In August of 2019, the SolarSPELL team traveled to Fiji to train a new cohort of Peace Corps Volunteers and Teachers – and as the Library Specialist for the team, it was truly an invigorating experience for me. What some rural areas in Fiji lack in connectivity to the internet or electricity, they more than make up for in a lush, abundant environment and a strong sense of community. As we made our way over the islands by plane from Nadi to Taveuni, I caught a glimpse of the countless villages set deep into valleys, enveloped by a healthy carpeting of vibrant forest. I was struck by the remoteness of some of these small areas of civilization. I remember hoping that with the new updates I had just made to the Pacific Islands collection on the library, that I would make a good impression with the new resources we brought. 

About a year ago, our team launched a pilot with four schools that had Peace Corps volunteers in Fiji – by the time I arrived just a few weeks ago, SolarSPELL had already had a presence for an entire year in the pilot schools. This year, our goal was to train teachers and Peace Corps volunteers from 16 remote schools throughout Fiji. As an added bonus, we had the opportunity to train eight librarians from the Fiji Ministry of Education – and you can imagine my excitement when I – as the Library Specialist for SolarSPELL – had a chance to speak with them directly and absorb as much feedback as possible.

After nearly a year on the SolarSPELL team, this was my first trip to the field. There were so many moments during our ten days that made this a completely unforgettable experience. Above all, I was finally able to see our digital library in action in Taveuni.

In the time we spent with Courtney, we accomplished a number of things: I was able to provide her with an update to her library collection; we also interviewed her to collect qualitative data about how SolarSPELL is being used in her community. We also visited the school at which she teaches and runs a library, and interviewed the head teacher, Master Orisi, to collect qualitative data about how the SolarSPELL has been used in the community and school. Courtney’s host family treated us to a homemade lunch; and finally, we got to demo the updated collection with a group of children from the village.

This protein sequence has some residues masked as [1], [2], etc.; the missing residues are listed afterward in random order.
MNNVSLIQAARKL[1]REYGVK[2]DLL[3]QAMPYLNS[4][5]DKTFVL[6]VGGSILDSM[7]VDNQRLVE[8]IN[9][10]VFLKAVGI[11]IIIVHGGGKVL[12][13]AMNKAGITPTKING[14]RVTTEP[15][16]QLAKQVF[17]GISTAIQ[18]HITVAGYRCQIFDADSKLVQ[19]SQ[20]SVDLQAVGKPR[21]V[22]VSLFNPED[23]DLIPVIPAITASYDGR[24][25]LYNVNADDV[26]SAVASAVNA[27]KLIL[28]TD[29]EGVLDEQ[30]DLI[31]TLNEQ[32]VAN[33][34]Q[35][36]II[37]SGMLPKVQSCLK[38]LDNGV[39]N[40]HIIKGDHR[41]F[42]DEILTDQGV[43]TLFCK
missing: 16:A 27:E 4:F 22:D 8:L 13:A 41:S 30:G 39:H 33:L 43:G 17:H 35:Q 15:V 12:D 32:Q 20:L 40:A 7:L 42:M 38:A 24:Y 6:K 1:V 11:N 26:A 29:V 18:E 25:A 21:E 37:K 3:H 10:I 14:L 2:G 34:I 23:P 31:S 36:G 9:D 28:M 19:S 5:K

The entire visit was absolutely monumental in helping to remind me who benefits from our library. Specifically, being able to witness firsthand how our primary stakeholders — the students — access the digital materials on the SolarSPELL was unforgettable. I was able to see that children everywhere in the world have a thirst for knowledge, and that’s why libraries and access to information are so important. I was reminded that by providing access to information through our library, we aim to invigorate an already thriving community.


I also witnessed in person something I already knew being on the team for a year: that the highly relevant and localized content we offer access to is fundamental, and that’s why SolarSPELL is so unique in that sense. Our team can just as easily download webpages and hundreds of thousands of digital materials onto our Raspberry Pi and bring a massive collection to our communities; but learning takes place when the thing you’re learning can be recognizable – when you can relate to it and understand it as your own. It reminds me of when people say, “I never thought it would happen to me…” after they’ve understood and internalized a valuable life lesson. We learn by recognizing that something fits within our lives somehow. That is what is so special about SolarSPELL, and that is what I felt during my visit to Taveuni – with Courtney, and Master Orisi, and the countless students whose faces lit up when they watched our new videos, learned how to add large numbers on the newly-installed KA lite app, and read stories they could truly recognize.